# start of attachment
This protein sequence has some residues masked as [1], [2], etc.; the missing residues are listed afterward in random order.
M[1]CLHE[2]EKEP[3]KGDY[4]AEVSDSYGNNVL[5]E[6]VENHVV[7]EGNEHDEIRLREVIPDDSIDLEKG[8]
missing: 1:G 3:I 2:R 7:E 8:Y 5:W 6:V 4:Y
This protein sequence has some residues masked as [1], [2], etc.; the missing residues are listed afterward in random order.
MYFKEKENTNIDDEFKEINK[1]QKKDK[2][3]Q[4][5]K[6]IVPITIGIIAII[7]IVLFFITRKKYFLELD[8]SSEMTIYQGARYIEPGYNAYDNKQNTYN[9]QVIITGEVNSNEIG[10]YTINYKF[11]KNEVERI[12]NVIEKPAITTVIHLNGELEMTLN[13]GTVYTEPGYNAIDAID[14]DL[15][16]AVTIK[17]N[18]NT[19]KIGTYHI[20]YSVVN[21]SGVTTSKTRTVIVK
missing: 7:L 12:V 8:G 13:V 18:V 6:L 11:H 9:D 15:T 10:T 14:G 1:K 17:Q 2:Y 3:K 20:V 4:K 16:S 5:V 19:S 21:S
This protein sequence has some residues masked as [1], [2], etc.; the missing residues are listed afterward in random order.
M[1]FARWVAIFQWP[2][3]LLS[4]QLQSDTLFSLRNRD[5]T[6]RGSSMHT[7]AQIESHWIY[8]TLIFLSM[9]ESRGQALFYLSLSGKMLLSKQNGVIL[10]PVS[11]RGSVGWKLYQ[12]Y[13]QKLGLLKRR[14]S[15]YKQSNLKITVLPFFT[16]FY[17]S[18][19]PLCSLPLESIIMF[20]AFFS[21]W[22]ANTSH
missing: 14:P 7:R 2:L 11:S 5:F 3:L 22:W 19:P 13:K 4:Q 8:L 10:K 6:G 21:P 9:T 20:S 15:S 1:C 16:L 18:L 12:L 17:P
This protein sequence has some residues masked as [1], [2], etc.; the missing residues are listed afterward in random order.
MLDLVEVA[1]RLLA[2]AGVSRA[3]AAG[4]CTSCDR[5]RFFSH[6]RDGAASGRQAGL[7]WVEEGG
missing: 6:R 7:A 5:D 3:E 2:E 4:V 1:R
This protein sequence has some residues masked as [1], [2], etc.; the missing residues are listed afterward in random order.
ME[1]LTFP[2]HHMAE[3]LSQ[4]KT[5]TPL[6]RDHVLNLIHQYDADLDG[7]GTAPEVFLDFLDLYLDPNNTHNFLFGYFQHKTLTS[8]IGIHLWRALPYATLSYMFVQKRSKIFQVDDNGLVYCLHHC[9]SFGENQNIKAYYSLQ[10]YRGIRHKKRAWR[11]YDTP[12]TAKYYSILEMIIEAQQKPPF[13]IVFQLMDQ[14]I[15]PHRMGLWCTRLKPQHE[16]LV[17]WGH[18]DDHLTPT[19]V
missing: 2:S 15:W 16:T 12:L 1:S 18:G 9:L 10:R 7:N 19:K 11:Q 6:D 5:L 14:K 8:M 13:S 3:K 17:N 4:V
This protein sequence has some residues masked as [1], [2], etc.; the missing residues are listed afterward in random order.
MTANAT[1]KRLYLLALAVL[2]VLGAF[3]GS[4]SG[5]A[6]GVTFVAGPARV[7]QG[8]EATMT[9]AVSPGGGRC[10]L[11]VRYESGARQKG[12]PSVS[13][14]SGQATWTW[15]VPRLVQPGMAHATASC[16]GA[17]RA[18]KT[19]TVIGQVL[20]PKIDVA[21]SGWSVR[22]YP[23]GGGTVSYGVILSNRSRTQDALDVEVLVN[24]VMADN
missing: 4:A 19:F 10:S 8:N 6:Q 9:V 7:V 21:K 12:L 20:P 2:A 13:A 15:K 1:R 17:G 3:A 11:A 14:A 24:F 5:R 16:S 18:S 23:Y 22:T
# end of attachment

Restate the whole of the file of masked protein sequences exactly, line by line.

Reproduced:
This protein sequence has some residues masked as [1], [2], etc.; the missing residues are listed afterward in random order.
M[1]CLHE[2]EKEP[3]KGDY[4]AEVSDSYGNNVL[5]E[6]VENHVV[7]EGNEHDEIRLREVIPDDSIDLEKG[8]
missing: 1:G 3:I 2:R 7:E 8:Y 5:W 6:V 4:Y
This protein sequence has some residues masked as [1], [2], etc.; the missing residues are listed afterward in random order.
MYFKEKENTNIDDEFKEINK[1]QKKDK[2][3]Q[4][5]K[6]IVPITIGIIAII[7]IVLFFITRKKYFLELD[8]SSEMTIYQGARYIEPGYNAYDNKQNTYN[9]QVIITGEVNSNEIG[10]YTINYKF[11]KNEVERI[12]NVIEKPAITTVIHLNGELEMTLN[13]GTVYTEPGYNAIDAID[14]DL[15][16]AVTIK[17]N[18]NT[19]KIGTYHI[20]YSVVN[21]SGVTTSKTRTVIVK
missing: 7:L 12:V 8:G 13:V 18:V 6:L 11:H 9:D 15:T 10:T 14:G 1:K 17:Q 2:Y 3:K 20:V 4:K 16:S 5:V 19:S 21:S
This protein sequence has some residues masked as [1], [2], etc.; the missing residues are listed afterward in random order.
M[1]FARWVAIFQWP[2][3]LLS[4]QLQSDTLFSLRNRD[5]T[6]RGSSMHT[7]AQIESHWIY[8]TLIFLSM[9]ESRGQALFYLSLSGKMLLSKQNGVIL[10]PVS[11]RGSVGWKLYQ[12]Y[13]QKLGLLKRR[14]S[15]YKQSNLKITVLPFFT[16]FY[17]S[18][19]PLCSLPLESIIMF[20]AFFS[21]W[22]ANTSH
missing: 14:P 7:R 2:L 11:S 5:F 3:L 22:W 19:P 13:K 4:Q 8:L 10:K 6:G 21:P 9:T 20:S 15:S 1:C 16:L 18:L 12:L 17:P
This protein sequence has some residues masked as [1], [2], etc.; the missing residues are listed afterward in random order.
MLDLVEVA[1]RLLA[2]AGVSRA[3]AAG[4]CTSCDR[5]RFFSH[6]RDGAASGRQAGL[7]WVEEGG
missing: 6:R 7:A 5:D 3:E 2:E 4:V 1:R
This protein sequence has some residues masked as [1], [2], etc.; the missing residues are listed afterward in random order.
ME[1]LTFP[2]HHMAE[3]LSQ[4]KT[5]TPL[6]RDHVLNLIHQYDADLDG[7]GTAPEVFLDFLDLYLDPNNTHNFLFGYFQHKTLTS[8]IGIHLWRALPYATLSYMFVQKRSKIFQVDDNGLVYCLHHC[9]SFGENQNIKAYYSLQ[10]YRGIRHKKRAWR[11]YDTP[12]TAKYYSILEMIIEAQQKPPF[13]IVFQLMDQ[14]I[15]PHRMGLWCTRLKPQHE[16]LV[17]WGH[18]DDHLTPT[19]V
missing: 2:S 15:W 16:T 12:L 1:S 18:G 9:L 10:R 7:N 19:K 11:Q 6:D 5:L 14:K 8:M 13:S 3:K 17:N 4:V
This protein sequence has some residues masked as [1], [2], etc.; the missing residues are listed afterward in random order.
MTANAT[1]KRLYLLALAVL[2]VLGAF[3]GS[4]SG[5]A[6]GVTFVAGPARV[7]QG[8]EATMT[9]AVSPGGGRC[10]L[11]VRYESGARQKG[12]PSVS[13][14]SGQATWTW[15]VPRLVQPGMAHATASC[16]GA[17]RA[18]KT[19]TVIGQVL[20]PKIDVA[21]SGWSVR[22]YP[23]GGGTVSYGVILSNRSRTQDALDVEVLVN[24]VMADN
missing: 4:A 19:F 10:S 8:N 6:Q 9:V 7:V 21:K 12:L 20:P 2:A 13:A 15:K 1:R 17:G 3:A 11:A 14:A 24:F 5:R 16:S 18:S 23:Y 22:T